Washington -- NBC president Robert Wright said last week
that his network has plans in place for digital broadcasting, and that the
fractionalization of viewership won't necessarily hurt a brand like NBC.
NBC plans to use both multicasting and full-bandwidth
high-definition TV broadcasts on its new spectrum, Wright said in a speech to the
Washington Metropolitan Cable Club here last week.
The network will use "more than one channel in some
dayparts, but in other dayparts, especially in primetime, we'll use higher
resolution," Wright said. "Whatever we start with, it won't be where we end
up." "I think that in primetime, most all of [the networks] are going to go the
way that Wright is saying," said Henry Geller, a professor at Duke University and
communications fellow at the Washington, D.C.-based Markle Foundation. "At the 11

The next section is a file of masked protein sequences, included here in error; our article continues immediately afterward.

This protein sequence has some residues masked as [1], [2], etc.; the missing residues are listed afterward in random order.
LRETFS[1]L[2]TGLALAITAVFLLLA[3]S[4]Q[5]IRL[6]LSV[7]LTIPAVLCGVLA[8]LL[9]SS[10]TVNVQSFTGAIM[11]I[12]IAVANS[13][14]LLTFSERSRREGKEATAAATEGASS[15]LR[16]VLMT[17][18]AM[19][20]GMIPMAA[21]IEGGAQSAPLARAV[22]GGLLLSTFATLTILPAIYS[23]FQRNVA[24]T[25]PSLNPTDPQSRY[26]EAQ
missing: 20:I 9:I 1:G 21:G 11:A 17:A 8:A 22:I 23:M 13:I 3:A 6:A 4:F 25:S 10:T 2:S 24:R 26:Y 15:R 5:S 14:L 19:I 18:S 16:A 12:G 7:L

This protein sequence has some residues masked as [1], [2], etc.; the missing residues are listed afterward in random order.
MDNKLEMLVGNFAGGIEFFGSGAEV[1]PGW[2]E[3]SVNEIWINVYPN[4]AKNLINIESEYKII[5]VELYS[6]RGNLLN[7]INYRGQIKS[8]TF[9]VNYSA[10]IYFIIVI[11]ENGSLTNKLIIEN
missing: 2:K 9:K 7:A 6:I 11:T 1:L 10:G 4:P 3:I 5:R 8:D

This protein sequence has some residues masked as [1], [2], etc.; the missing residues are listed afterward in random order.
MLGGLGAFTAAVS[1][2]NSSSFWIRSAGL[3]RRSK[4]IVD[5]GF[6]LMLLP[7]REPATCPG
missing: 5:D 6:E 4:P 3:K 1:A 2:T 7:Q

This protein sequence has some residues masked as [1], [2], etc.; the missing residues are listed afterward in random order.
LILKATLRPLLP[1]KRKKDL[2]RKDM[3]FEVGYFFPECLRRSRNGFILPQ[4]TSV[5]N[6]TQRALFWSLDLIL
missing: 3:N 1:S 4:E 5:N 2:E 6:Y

o'clock news, they may put out a half-hour of business, a half-hour of weather, a
half-hour of local news and a half-hour of sports." NBC has the rights to the Olympic
Games through 2010, and Wright said it will try to reach more viewers and broadcast more
sports by using two of its cable networks, probably CNBC and MSNBC.
Wright denied that the increasing fractualizing of
audiences will doom the broadcast networks.
"Those of us in the network business will probably
have smaller audiences, but they'll be smaller audiences having national reach, and
they'll be quite substantial in number, even though they will be perhaps smaller than
they were years ago," Wright said.
"With an increasingly fractured market and an
increasingly fractured culture, universal reach will become more valuable," Wright
added. "We have to make sure that we understand that and explain it to
advertisers.""The realistic aspect is that we have to serve those niche viewers
that come to see us," Wright said.States News Service